Rare Swedish thingamabob to be returned to museum
A 16th-century brass-and-silver doohickey that had been missing for a decade turned up in the hands of an Italian collector, who stepped forward to return it. The whatchamacallit is to be returned to the museum in a ceremony Wednesday.
Art Loss Register/AP
A¬†rare¬†16th-century¬†scientific¬†instrument¬†used¬†by early astronomers¬†that has been¬†missing¬†from a¬†Swedish¬†museum¬†for around a decade¬†has been¬†recovered¬†and will be¬†returned¬†this¬†week, the¬†London-based¬†Art¬†Loss¬†Register¬†says.
The brass-and-silver astrolabe, made in 1590 and worth around half a million euros ($750,000), turned up when an Italian collector discovered that the piece was listed as¬†missing¬†and came forward to¬†return¬†it,¬†Register¬†Director Chris Marinello said.
The collector, whose name was not made public, had not been seeking any reward and was "beyond reproach" in the case, Marinello said.
Bengt Kylsberg of Skokloster Castle, north of Stockholm, said Tuesday he is "just happy to get the piece back" and his¬†museum¬†is not planning to press any charges.
He said the astrolabe was stolen in 1999, one of a string of unexplained thefts of books and objects at the castle. Then, in 2004, a scandal rocked the¬†Swedish cultural world when it emerged that dozens of precious manuscripts were missing¬†from the Royal Library.
Anders Burius, then head of the library's manuscript division, confessed to stealing and selling dozens of valuable manuscripts. He was arrested, but during a temporary release from custody, he committed suicide, slitting his wrists and cutting a gas line to his kitchen stove. That sparked an explosion in his Stockholm neighborhood that resulted in about a dozen injuries.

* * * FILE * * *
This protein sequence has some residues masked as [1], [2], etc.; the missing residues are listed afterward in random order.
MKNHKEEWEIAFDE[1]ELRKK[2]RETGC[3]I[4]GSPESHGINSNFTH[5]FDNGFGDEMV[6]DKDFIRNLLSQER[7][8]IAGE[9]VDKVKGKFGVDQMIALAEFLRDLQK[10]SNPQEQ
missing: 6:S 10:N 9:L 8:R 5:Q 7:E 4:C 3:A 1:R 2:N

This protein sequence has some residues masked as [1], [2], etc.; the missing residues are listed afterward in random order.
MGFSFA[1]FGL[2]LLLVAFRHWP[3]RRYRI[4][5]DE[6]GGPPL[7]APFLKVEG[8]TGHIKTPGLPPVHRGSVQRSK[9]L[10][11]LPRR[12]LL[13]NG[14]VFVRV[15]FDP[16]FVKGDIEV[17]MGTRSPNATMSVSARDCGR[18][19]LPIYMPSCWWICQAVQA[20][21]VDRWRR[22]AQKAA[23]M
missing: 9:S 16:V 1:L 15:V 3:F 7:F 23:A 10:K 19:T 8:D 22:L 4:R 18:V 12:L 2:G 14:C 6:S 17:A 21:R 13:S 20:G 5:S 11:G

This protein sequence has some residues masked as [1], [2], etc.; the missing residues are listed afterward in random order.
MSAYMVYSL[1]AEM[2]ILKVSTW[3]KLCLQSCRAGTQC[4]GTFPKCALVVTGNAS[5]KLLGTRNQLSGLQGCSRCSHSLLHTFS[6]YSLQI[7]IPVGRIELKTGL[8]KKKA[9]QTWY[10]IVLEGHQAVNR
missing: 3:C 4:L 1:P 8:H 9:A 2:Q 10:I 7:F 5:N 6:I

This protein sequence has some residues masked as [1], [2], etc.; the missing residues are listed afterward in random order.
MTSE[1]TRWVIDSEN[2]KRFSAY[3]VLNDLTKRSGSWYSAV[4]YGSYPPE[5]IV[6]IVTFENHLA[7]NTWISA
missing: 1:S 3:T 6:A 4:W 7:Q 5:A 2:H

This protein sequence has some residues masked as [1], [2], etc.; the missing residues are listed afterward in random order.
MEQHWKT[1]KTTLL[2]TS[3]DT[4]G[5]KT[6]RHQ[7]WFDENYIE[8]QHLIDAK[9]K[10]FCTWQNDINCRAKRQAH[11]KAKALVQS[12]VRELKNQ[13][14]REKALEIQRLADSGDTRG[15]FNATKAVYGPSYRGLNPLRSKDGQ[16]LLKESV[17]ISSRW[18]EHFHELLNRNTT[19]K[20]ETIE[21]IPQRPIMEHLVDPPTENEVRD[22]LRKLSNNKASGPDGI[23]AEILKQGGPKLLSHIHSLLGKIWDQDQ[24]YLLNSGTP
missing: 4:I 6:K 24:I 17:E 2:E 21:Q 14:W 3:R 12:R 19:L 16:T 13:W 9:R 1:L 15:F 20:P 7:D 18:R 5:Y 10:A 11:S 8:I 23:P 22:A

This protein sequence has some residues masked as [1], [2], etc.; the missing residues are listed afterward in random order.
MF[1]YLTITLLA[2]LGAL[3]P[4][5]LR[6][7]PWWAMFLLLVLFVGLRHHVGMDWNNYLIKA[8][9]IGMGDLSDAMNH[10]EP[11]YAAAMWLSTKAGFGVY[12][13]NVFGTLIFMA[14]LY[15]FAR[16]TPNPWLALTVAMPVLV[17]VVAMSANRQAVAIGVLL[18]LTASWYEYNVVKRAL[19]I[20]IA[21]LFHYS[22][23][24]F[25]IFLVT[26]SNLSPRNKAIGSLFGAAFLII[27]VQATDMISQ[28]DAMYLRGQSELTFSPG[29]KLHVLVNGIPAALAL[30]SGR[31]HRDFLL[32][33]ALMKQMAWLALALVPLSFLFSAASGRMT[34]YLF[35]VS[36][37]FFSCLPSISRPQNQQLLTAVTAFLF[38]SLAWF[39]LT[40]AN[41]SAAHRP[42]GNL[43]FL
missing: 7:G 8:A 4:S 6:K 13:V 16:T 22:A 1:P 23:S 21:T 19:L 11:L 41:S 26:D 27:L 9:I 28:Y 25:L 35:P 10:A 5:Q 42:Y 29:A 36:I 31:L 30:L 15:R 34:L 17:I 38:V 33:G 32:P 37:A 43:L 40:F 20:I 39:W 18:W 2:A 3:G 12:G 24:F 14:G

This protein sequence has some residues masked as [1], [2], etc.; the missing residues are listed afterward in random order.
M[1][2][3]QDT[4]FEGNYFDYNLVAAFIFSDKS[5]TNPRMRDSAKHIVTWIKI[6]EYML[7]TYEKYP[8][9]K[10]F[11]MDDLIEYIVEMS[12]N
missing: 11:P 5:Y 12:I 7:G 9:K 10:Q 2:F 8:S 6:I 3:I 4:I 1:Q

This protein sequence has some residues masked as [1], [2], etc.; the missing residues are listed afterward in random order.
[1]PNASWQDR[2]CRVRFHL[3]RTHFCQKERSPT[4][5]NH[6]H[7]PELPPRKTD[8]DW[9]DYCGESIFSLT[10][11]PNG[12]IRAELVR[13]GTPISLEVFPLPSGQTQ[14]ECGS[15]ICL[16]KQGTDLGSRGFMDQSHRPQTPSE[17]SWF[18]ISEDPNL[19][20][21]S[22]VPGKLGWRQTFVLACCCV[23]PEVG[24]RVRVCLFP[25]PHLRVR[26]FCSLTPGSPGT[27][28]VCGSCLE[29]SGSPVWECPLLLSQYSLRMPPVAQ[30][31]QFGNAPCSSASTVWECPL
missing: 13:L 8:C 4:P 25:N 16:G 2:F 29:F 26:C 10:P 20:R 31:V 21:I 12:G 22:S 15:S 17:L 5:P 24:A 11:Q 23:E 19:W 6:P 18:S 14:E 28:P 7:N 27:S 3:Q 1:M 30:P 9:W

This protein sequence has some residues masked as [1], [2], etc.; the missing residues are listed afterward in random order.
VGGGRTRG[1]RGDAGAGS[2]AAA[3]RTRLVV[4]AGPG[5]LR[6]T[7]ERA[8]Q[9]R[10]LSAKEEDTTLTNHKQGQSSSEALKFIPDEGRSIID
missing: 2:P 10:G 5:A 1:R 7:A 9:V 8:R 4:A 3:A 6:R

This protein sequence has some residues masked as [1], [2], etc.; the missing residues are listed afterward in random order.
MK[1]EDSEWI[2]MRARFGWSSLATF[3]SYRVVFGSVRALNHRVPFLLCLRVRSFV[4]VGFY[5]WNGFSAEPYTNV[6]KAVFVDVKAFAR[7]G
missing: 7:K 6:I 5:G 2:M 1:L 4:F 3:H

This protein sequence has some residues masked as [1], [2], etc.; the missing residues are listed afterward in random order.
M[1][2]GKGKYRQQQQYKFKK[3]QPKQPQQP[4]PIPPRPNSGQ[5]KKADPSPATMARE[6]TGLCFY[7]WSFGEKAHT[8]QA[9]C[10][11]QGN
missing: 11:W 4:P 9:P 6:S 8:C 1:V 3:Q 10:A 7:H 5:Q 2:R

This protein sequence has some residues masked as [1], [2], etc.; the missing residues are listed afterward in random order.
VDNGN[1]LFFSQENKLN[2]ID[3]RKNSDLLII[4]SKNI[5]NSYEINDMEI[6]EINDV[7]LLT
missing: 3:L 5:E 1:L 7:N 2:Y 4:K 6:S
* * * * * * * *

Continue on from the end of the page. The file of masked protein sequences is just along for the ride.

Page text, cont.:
Kylsberg said Burius had also had access to Skokloster's collections during the period of the thefts, but stopped short of¬†saying¬†Burius was responsible for the astrolabe's disappearance.
"It's still a mystery how it was taken," he said, adding "we don't intend to investigate it further."
Known since ancient times, astrolabes use stars for a variety of¬†measurements. Not all are known, but astrolabes were certainly¬†used¬†to tell time, to find the time of sunrise and sunset and, thus, the length of the day, to locate celestial objects in the sky, and as a handy reference of celestial position
The astrolabe, due to be¬†returned¬†in a small ceremony Wednesday, is in outstanding condition, Kylsberg said. An intricate mix of¬†astronomical¬†knowledge and metal craftsmanship, the piece is about the size of a pancake, and engraved with the name of its builder, Martinus Weiler.
"It's as good today as it was in 1590," he said. "It still can be¬†used, if you know how to work it and do the calculations."
German scholar Petra Schmidl of Bonn University, who studies astrolabes, described them as a "two-dimensional model of the three-dimensional world."
They were¬†used¬†by Greeks and Hebrews, were improved by Islamic scholars, grew in popularity in Europe during the Renaissance, and were finally replaced by better tools in the mid-17th century. Today fewer than 2,000 astrolabes survive.
Schmidl, shown images of the Skokloster astrolabe, said it was interesting that Weiler had¬†used¬†silver for the "rete," or part of the astrolabe that denotes the position of stars, and brass for the Earthly plates behind it.
She said that modern clocks, while precise, tend to leave our understanding of time "stripped from its¬†astronomical¬†origins."
Meanwhile, modern astronomy is sometimes more about abstract physics, and less about things that have been important to people historically, such as the length of a year or the phases of the moon. "Before telescopes, the astrolabe was the way you could¬†say: 'What time does the sun rise? When will it set?,'" she said.